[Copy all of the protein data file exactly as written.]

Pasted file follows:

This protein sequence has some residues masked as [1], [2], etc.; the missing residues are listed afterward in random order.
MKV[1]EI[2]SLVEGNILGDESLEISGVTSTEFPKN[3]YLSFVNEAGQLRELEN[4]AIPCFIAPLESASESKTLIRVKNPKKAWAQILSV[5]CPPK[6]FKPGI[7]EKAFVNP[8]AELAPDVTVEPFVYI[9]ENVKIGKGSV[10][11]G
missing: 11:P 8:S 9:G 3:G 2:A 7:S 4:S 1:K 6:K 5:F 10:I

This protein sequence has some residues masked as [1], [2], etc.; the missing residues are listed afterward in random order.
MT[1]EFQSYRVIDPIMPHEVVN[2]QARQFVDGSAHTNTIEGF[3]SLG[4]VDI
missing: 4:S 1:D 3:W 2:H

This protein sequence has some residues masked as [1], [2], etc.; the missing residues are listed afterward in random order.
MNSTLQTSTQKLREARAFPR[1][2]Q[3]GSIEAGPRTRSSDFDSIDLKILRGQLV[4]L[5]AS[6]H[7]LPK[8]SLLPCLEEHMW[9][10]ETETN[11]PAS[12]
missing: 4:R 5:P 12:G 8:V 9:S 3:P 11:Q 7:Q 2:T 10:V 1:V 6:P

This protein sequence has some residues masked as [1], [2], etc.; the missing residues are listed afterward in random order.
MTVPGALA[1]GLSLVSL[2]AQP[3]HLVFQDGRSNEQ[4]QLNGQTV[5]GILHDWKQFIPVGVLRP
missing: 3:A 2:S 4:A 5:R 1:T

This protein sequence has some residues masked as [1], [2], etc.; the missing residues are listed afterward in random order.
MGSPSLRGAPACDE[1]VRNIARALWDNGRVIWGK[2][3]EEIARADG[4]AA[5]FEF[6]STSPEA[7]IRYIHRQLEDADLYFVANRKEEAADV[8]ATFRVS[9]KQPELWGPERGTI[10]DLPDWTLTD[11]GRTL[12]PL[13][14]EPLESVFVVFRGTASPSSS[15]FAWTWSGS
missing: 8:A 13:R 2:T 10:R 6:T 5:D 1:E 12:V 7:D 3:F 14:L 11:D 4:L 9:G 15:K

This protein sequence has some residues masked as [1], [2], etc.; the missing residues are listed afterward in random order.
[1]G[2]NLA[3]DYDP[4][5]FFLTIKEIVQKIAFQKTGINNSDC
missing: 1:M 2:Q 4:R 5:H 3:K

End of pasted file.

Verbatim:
This protein sequence has some residues masked as [1], [2], etc.; the missing residues are listed afterward in random order.
MKV[1]EI[2]SLVEGNILGDESLEISGVTSTEFPKN[3]YLSFVNEAGQLRELEN[4]AIPCFIAPLESASESKTLIRVKNPKKAWAQILSV[5]CPPK[6]FKPGI[7]EKAFVNP[8]AELAPDVTVEPFVYI[9]ENVKIGKGSV[10][11]G
missing: 11:P 8:S 9:G 3:G 2:A 7:S 4:S 1:K 6:K 5:F 10:I

This protein sequence has some residues masked as [1], [2], etc.; the missing residues are listed afterward in random order.
MT[1]EFQSYRVIDPIMPHEVVN[2]QARQFVDGSAHTNTIEGF[3]SLG[4]VDI
missing: 4:S 1:D 3:W 2:H

This protein sequence has some residues masked as [1], [2], etc.; the missing residues are listed afterward in random order.
MNSTLQTSTQKLREARAFPR[1][2]Q[3]GSIEAGPRTRSSDFDSIDLKILRGQLV[4]L[5]AS[6]H[7]LPK[8]SLLPCLEEHMW[9][10]ETETN[11]PAS[12]
missing: 4:R 5:P 12:G 8:V 9:S 3:P 11:Q 7:Q 2:T 10:V 1:V 6:P

This protein sequence has some residues masked as [1], [2], etc.; the missing residues are listed afterward in random order.
MTVPGALA[1]GLSLVSL[2]AQP[3]HLVFQDGRSNEQ[4]QLNGQTV[5]GILHDWKQFIPVGVLRP
missing: 3:A 2:S 4:A 5:R 1:T

This protein sequence has some residues masked as [1], [2], etc.; the missing residues are listed afterward in random order.
MGSPSLRGAPACDE[1]VRNIARALWDNGRVIWGK[2][3]EEIARADG[4]AA[5]FEF[6]STSPEA[7]IRYIHRQLEDADLYFVANRKEEAADV[8]ATFRVS[9]KQPELWGPERGTI[10]DLPDWTLTD[11]GRTL[12]PL[13][14]EPLESVFVVFRGTASPSSS[15]FAWTWSGS
missing: 8:A 13:R 2:T 10:R 6:T 5:D 1:E 12:V 7:D 3:F 14:L 11:D 4:L 9:G 15:K

This protein sequence has some residues masked as [1], [2], etc.; the missing residues are listed afterward in random order.
[1]G[2]NLA[3]DYDP[4][5]FFLTIKEIVQKIAFQKTGINNSDC
missing: 1:M 2:Q 4:R 5:H 3:K